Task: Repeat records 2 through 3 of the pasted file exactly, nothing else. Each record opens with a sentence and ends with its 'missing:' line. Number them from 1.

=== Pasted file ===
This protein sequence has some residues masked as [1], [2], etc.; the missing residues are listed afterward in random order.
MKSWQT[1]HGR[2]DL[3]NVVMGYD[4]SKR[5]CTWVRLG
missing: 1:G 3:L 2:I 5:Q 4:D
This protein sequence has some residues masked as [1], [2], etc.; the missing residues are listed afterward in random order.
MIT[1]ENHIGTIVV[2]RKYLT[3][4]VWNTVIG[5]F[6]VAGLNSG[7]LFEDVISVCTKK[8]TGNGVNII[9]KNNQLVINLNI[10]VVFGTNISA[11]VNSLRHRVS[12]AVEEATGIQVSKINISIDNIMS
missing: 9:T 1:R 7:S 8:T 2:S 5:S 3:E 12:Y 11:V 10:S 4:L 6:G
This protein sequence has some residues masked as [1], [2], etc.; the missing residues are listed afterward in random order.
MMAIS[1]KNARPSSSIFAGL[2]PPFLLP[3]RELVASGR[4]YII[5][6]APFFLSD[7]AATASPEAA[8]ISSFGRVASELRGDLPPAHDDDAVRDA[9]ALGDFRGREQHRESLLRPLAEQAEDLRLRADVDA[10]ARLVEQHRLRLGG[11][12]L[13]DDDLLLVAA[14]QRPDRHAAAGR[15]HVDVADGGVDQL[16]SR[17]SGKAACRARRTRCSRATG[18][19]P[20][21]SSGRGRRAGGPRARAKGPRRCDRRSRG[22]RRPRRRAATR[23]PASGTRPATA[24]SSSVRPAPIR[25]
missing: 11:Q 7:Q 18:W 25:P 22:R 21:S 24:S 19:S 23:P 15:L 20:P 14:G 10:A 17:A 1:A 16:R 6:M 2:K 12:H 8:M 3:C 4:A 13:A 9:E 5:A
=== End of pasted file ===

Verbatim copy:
This protein sequence has some residues masked as [1], [2], etc.; the missing residues are listed afterward in random order.
MIT[1]ENHIGTIVV[2]RKYLT[3][4]VWNTVIG[5]F[6]VAGLNSG[7]LFEDVISVCTKK[8]TGNGVNII[9]KNNQLVINLNI[10]VVFGTNISA[11]VNSLRHRVS[12]AVEEATGIQVSKINISIDNIMS
missing: 9:T 1:R 7:S 8:T 2:S 5:S 3:E 12:Y 11:V 10:S 4:L 6:G
This protein sequence has some residues masked as [1], [2], etc.; the missing residues are listed afterward in random order.
MMAIS[1]KNARPSSSIFAGL[2]PPFLLP[3]RELVASGR[4]YII[5][6]APFFLSD[7]AATASPEAA[8]ISSFGRVASELRGDLPPAHDDDAVRDA[9]ALGDFRGREQHRESLLRPLAEQAEDLRLRADVDA[10]ARLVEQHRLRLGG[11][12]L[13]DDDLLLVAA[14]QRPDRHAAAGR[15]HVDVADGGVDQL[16]SR[17]SGKAACRARRTRCSRATG[18][19]P[20][21]SSGRGRRAGGPRARAKGPRRCDRRSRG[22]RRPRRRAATR[23]PASGTRPATA[24]SSSVRPAPIR[25]
missing: 11:Q 7:Q 18:W 25:P 22:R 21:S 24:S 19:S 23:P 15:L 20:P 14:G 10:A 17:A 1:A 16:R 6:M 2:K 12:H 8:M 3:C 4:A 13:A 9:E 5:A